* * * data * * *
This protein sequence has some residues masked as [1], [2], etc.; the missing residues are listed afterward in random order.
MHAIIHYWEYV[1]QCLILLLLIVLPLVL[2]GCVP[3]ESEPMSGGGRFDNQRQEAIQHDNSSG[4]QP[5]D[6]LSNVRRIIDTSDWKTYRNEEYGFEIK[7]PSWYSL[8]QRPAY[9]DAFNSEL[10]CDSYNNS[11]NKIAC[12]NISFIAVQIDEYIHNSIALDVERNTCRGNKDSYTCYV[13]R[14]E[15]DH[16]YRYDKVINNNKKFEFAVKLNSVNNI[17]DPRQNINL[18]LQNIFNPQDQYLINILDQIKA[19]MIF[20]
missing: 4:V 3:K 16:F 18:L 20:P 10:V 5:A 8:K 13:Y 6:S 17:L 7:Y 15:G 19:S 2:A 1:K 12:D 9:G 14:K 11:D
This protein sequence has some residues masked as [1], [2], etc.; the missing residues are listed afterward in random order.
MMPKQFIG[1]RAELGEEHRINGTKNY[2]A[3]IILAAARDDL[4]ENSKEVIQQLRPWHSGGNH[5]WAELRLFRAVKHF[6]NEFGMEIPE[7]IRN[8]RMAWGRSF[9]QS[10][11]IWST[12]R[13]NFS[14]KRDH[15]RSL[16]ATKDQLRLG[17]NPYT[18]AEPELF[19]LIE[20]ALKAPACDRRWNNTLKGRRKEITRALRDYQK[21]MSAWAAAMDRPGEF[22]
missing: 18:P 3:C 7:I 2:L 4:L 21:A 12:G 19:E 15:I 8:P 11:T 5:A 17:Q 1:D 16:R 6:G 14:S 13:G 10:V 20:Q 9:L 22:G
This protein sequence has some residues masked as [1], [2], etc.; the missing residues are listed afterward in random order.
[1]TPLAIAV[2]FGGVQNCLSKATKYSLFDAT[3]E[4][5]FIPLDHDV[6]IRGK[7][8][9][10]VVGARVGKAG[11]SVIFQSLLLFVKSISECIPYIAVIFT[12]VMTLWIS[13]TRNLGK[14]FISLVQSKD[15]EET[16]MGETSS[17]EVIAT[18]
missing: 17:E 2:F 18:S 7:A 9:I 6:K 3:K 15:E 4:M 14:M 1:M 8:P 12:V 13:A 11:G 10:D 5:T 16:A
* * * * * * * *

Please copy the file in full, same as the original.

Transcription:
This protein sequence has some residues masked as [1], [2], etc.; the missing residues are listed afterward in random order.
MHAIIHYWEYV[1]QCLILLLLIVLPLVL[2]GCVP[3]ESEPMSGGGRFDNQRQEAIQHDNSSG[4]QP[5]D[6]LSNVRRIIDTSDWKTYRNEEYGFEIK[7]PSWYSL[8]QRPAY[9]DAFNSEL[10]CDSYNNS[11]NKIAC[12]NISFIAVQIDEYIHNSIALDVERNTCRGNKDSYTCYV[13]R[14]E[15]DH[16]YRYDKVINNNKKFEFAVKLNSVNNI[17]DPRQNINL[18]LQNIFNPQDQYLINILDQIKA[19]MIF[20]
missing: 4:V 3:K 16:F 18:L 20:P 10:V 5:A 8:K 13:Y 6:S 17:L 7:Y 15:G 19:S 2:A 1:K 12:D 9:G 14:K 11:D
This protein sequence has some residues masked as [1], [2], etc.; the missing residues are listed afterward in random order.
MMPKQFIG[1]RAELGEEHRINGTKNY[2]A[3]IILAAARDDL[4]ENSKEVIQQLRPWHSGGNH[5]WAELRLFRAVKHF[6]NEFGMEIPE[7]IRN[8]RMAWGRSF[9]QS[10][11]IWST[12]R[13]NFS[14]KRDH[15]RSL[16]ATKDQLRLG[17]NPYT[18]AEPELF[19]LIE[20]ALKAPACDRRWNNTLKGRRKEITRALRDYQK[21]MSAWAAAMDRPGEF[22]
missing: 18:P 3:C 7:I 2:L 4:L 21:A 12:G 19:E 15:I 8:P 11:T 5:A 17:Q 1:D 16:R 6:G 14:S 13:G 10:V 20:Q 9:L 22:G
This protein sequence has some residues masked as [1], [2], etc.; the missing residues are listed afterward in random order.
[1]TPLAIAV[2]FGGVQNCLSKATKYSLFDAT[3]E[4][5]FIPLDHDV[6]IRGK[7][8][9][10]VVGARVGKAG[11]SVIFQSLLLFVKSISECIPYIAVIFT[12]VMTLWIS[13]TRNLGK[14]FISLVQSKD[15]EET[16]MGETSS[17]EVIAT[18]
missing: 17:E 2:F 18:S 7:A 9:I 6:K 3:K 15:E 4:M 14:M 1:M 8:P 12:V 13:A 11:G 10:D 5:T 16:A